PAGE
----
The Ugliness of Moses Mendelssohn examines the idea of ugliness through four angles: philosophical aesthetics, early anthropology, physiognomy and portraiture in the eighteenth-century.
Highlighting a theory that describes the benefit of encountering ugly objects in art and nature, eighteenth-century German Jewish philosopher Moses Mendelssohn recasts ugliness as a positive force for moral education and social progress. According to his theory, ugly objects cause us to think more and thus exercise—and expand—our mental abilities. Known as ugly himself, he was nevertheless portrayed in portraits and in physiognomy as an image of wisdom, gentility, and tolerance. That seeming contradiction—an ugly object (Mendelssohn) made beautiful—illustrates his theory’s possibility: ugliness itself is a positive, even redeeming characteristic of great opportunity.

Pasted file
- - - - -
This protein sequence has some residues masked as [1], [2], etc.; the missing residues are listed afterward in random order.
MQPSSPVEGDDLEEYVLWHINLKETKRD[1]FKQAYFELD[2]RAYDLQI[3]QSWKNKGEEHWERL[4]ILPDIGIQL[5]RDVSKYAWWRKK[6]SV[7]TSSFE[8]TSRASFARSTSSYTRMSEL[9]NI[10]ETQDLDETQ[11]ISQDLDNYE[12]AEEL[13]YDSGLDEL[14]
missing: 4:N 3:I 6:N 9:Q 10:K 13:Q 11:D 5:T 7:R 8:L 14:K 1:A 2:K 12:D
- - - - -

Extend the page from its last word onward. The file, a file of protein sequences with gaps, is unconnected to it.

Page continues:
Presenting a novel approach to eighteenth century aesthetics, this book will be of interest to students and scholars in the fields of Jewish Studies, Philosophy and History.
Table of Contents
Introduction: The Eyes of the Beholders 1 Moral Aesthetics: What is the Ugly? 2 Comeliness, Glamour, Ugliness: Physical Distinctions and Moral Implications 3 Reading Faces, Reading Souls: Johann Caspar Lavater’s New Physiognomy 4 The Ugly Made Beautiful: The Meaning and Appearance of Mendelssohn Conclusion
Leah Hochman is Associate Professor of Jewish Thought at HUC-JIR, USA, and directs the Louchheim School for Judaic Studies. She holds a Ph.D. from Boston University and teaches classes in Jewish philosophy, Jewish literature, American Judaism, and religion and food.